Thanks for writing this, Arik. I love to read how other people spend their day - especially those in the same profession. I always tell people considering this field not to consider it if they don't like writing, and it appears your writing percentage backs that up.
4 months ago on How I spend my days in PR
I hate when people make the PR process seem like the easiest job in the world; like we can just pick up the phone and call a reporter to write our story. And the fact that it's in Inc. Magazine makes it even worse.
Contrary to popular belief, we have specialized skills. (Or is it "skillz"?)
Thanks for writing this, @ginidietrich.
4 months ago on Media Relations: How to Do it On Your Own
@ginidietrich The fact that she had them made up for this (I assume?) leads me to believe her intention was to become part of the story. But maybe I'm just wrong and naive and jaded.
4 months, 1 week ago on There is No Such Thing as Off-the-Record
Exactly. The first thing I tell my subject matter experts when I do media training is that there is no such thing as off-the-record, so don't even bring that up.
In the case of Weiner (I never thought I'd type those words together in a sentence) everyone here is to blame, from the New York Daily News who gave the intern (and her glamour shots) space to run something that was sure to incite a reaction, to the communications person for calling the intern one of the most callous and offensive words in the history of the English language, to Anthony Weiner for just being himself.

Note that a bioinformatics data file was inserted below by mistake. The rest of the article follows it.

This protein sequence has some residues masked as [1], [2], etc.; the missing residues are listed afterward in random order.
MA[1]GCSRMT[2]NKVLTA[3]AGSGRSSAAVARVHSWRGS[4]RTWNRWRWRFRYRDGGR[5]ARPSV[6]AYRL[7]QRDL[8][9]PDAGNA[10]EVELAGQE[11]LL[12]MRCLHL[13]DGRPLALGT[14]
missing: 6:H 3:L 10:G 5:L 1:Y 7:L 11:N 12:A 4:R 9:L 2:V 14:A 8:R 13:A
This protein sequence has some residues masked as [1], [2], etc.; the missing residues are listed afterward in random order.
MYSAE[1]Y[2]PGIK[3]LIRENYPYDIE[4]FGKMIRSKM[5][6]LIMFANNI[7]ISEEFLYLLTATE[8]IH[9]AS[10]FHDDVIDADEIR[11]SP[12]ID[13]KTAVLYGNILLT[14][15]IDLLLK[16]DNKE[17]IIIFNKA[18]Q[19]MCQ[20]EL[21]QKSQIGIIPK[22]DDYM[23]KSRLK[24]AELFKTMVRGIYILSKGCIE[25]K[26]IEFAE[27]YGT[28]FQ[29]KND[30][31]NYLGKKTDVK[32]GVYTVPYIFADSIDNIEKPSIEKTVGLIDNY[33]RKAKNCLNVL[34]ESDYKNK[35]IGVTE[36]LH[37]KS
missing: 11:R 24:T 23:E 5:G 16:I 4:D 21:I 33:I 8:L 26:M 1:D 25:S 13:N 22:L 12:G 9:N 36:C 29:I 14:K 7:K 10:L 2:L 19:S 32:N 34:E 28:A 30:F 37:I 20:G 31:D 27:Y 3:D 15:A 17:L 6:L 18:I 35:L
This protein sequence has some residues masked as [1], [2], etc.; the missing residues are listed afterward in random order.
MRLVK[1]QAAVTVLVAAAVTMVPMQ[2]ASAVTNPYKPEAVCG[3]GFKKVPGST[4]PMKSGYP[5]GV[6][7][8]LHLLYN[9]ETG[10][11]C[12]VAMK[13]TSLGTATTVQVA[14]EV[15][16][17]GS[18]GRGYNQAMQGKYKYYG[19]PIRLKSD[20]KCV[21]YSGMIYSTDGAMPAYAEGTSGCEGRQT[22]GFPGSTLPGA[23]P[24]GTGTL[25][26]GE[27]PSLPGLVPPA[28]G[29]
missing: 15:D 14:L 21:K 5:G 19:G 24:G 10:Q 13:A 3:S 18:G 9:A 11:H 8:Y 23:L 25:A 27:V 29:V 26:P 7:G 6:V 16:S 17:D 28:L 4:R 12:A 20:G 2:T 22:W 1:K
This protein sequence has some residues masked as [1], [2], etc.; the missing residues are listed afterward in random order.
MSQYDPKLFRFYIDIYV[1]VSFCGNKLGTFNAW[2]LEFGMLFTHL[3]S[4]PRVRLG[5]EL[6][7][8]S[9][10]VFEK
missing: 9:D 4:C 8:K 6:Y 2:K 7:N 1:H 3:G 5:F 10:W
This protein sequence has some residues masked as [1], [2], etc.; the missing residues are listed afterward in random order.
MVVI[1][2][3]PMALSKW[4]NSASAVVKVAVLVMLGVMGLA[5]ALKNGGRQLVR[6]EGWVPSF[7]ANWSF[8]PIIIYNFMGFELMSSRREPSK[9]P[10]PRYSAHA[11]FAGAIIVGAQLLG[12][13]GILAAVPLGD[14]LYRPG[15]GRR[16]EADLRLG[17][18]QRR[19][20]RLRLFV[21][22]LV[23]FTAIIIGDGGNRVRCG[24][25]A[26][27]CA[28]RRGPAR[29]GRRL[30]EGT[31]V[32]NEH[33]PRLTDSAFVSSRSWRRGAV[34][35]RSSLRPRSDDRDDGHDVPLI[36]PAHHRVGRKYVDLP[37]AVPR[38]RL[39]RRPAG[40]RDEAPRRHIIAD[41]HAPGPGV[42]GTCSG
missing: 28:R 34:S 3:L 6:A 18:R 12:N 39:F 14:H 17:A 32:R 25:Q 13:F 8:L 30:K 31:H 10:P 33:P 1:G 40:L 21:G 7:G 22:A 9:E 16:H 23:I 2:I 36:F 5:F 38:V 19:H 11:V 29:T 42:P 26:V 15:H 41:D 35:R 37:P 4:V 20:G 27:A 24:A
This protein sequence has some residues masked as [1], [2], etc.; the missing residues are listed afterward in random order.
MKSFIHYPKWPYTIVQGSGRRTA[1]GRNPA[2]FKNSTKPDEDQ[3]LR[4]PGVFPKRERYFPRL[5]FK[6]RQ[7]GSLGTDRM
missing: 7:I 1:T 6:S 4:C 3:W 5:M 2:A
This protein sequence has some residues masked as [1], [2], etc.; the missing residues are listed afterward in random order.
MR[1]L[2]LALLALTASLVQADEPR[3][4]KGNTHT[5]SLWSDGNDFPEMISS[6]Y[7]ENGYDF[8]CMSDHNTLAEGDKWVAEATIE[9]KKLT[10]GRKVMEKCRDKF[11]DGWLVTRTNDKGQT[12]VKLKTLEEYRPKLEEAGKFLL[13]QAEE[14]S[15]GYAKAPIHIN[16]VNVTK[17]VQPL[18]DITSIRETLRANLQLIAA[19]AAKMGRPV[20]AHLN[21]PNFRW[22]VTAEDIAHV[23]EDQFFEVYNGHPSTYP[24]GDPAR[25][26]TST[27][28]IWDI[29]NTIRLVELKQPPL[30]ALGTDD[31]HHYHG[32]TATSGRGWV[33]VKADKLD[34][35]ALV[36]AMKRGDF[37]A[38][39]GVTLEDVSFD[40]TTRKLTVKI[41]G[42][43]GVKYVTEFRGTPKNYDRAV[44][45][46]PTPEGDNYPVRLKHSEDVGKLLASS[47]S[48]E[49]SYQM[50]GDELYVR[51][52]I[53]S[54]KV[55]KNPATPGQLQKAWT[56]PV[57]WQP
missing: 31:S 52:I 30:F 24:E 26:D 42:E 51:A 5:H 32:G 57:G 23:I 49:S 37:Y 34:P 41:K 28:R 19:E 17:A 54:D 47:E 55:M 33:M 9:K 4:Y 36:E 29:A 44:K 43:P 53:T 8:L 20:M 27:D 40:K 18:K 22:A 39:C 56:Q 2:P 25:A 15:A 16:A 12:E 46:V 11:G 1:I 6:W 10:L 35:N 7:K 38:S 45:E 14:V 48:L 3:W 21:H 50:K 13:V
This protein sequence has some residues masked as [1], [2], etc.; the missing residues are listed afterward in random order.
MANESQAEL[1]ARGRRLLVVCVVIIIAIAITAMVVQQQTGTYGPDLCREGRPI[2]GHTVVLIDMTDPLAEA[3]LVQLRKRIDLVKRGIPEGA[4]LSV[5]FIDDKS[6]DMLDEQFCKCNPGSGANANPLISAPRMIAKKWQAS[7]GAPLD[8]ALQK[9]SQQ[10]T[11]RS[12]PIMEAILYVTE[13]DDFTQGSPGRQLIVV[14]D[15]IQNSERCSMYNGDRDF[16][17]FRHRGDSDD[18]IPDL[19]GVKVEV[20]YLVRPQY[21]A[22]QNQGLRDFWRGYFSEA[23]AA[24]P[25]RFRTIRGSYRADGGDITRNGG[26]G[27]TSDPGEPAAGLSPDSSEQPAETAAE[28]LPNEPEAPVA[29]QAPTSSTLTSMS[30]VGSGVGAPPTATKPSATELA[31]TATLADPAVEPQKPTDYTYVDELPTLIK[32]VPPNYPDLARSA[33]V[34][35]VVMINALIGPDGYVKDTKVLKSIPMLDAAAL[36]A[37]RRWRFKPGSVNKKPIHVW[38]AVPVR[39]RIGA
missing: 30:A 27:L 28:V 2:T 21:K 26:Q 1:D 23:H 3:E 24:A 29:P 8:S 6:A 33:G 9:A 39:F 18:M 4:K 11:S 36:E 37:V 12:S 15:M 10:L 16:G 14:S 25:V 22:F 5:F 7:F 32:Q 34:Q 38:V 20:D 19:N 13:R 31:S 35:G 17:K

At least us future communications students now have an excellent case study in how not to communicate.
@ericajmoss Just think of how much time they could save by managing instead of moaning about it. Very annoying.
4 months, 4 weeks ago on 400 unread emails in your inbox: Does that make you important or inept?
I don't think anyone purposely brags about their overflowing inbox, but it certainly comes off that way. If anything, it's a cry for help.
I don't know about you, but when my inbox is at capacity, it only adds to my stress level. The messages may be digital, but they feel like a physical weight bearing down on me. The most simple way to manage this is to set aside time every week (day?) to go through your email, even if it is after work hours.
It might feel like a part-time job, but it has to be done.
5 months ago on 400 unread emails in your inbox: Does that make you important or inept?